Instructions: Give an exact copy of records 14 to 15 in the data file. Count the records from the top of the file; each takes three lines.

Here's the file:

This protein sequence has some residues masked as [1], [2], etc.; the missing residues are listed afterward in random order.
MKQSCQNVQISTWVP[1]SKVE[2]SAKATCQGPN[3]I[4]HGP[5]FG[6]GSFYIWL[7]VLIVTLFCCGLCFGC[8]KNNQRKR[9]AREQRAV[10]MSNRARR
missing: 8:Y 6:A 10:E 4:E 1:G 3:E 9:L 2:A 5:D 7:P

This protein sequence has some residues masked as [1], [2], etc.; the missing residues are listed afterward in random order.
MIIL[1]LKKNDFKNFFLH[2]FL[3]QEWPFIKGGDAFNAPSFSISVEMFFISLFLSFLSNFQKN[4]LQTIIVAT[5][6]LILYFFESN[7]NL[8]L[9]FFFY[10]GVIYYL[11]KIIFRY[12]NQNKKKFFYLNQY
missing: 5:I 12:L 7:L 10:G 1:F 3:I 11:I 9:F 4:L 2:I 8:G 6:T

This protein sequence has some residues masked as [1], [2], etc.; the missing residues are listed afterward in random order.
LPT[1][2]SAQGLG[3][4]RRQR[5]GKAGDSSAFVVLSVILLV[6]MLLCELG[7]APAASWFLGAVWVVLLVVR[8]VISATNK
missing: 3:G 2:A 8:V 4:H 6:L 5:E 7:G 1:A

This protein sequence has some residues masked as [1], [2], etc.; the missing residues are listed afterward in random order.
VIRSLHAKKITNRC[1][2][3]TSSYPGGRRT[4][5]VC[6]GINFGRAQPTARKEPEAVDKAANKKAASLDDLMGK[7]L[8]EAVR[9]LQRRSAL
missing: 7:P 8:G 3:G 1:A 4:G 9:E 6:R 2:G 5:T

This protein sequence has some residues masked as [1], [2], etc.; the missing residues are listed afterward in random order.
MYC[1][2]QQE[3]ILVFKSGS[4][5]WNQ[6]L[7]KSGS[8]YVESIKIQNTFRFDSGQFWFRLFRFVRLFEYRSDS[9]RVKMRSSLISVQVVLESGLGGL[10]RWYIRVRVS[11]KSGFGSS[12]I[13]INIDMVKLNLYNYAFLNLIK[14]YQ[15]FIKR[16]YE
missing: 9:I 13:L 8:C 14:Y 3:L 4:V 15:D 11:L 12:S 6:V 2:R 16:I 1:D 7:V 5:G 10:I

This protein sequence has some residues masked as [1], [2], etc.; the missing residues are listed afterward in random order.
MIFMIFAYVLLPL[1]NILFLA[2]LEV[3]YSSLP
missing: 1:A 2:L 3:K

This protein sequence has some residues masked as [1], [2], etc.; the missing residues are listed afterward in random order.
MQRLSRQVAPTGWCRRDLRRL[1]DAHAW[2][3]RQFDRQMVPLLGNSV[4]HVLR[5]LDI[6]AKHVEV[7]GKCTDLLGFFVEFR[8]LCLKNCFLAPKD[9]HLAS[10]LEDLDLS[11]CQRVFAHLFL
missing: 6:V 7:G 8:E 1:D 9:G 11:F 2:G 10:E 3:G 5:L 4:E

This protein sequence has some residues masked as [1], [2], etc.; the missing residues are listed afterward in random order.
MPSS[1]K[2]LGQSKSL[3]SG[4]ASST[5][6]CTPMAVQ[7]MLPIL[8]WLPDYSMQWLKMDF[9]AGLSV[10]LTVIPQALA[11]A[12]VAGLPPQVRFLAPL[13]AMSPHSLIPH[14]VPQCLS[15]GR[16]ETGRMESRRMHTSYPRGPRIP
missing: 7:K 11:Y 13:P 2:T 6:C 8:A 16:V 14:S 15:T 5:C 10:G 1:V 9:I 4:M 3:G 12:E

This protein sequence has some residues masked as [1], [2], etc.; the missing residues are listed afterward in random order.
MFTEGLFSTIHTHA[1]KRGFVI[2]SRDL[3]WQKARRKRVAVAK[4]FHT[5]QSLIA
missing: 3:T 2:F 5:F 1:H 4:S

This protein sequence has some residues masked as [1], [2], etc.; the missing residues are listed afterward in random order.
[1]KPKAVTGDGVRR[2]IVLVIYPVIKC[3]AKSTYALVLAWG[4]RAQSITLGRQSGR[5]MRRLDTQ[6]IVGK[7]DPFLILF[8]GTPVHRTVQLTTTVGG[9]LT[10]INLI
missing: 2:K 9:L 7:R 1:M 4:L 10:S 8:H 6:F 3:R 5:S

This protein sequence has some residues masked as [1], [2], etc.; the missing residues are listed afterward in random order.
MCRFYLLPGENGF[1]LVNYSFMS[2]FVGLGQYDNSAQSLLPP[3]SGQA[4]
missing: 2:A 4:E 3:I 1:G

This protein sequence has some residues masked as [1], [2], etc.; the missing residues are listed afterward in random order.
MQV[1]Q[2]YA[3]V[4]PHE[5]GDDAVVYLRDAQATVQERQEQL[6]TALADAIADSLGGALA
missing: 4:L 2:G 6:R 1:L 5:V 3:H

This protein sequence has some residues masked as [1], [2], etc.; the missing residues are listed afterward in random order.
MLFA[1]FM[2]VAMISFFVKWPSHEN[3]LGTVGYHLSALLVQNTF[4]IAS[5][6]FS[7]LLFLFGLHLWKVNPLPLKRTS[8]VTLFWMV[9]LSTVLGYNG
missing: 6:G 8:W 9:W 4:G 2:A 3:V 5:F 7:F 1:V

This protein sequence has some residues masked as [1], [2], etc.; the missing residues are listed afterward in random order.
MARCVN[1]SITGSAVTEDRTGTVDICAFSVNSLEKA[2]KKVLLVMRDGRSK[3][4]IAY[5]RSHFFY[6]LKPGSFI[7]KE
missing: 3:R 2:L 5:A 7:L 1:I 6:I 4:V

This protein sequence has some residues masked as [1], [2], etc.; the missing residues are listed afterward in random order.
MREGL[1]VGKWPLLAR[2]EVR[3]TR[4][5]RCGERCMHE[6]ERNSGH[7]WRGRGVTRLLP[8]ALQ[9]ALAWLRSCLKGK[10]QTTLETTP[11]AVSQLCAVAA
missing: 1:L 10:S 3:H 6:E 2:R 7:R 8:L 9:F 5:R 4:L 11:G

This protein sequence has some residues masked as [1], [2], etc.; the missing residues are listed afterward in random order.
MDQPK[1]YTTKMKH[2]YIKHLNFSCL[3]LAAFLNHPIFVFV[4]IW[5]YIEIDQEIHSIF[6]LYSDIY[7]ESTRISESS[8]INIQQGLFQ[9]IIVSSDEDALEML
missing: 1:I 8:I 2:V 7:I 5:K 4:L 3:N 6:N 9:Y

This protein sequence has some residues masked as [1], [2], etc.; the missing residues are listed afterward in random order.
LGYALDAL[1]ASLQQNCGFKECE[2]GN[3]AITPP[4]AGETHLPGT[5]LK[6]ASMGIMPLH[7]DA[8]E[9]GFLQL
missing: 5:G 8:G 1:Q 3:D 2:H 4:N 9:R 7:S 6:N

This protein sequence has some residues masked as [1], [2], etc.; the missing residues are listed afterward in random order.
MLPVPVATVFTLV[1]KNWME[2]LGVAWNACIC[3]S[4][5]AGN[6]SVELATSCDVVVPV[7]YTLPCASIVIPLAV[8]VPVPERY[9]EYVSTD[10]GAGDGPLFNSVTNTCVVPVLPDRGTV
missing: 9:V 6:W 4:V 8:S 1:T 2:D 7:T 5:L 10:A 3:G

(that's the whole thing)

This protein sequence has some residues masked as [1], [2], etc.; the missing residues are listed afterward in random order.
MARCVN[1]SITGSAVTEDRTGTVDICAFSVNSLEKA[2]KKVLLVMRDGRSK[3][4]IAY[5]RSHFFY[6]LKPGSFI[7]KE
missing: 3:R 2:L 5:A 7:L 1:I 6:I 4:V

This protein sequence has some residues masked as [1], [2], etc.; the missing residues are listed afterward in random order.
MREGL[1]VGKWPLLAR[2]EVR[3]TR[4][5]RCGERCMHE[6]ERNSGH[7]WRGRGVTRLLP[8]ALQ[9]ALAWLRSCLKGK[10]QTTLETTP[11]AVSQLCAVAA
missing: 1:L 10:S 3:H 6:E 2:R 7:R 8:L 9:F 5:R 4:L 11:G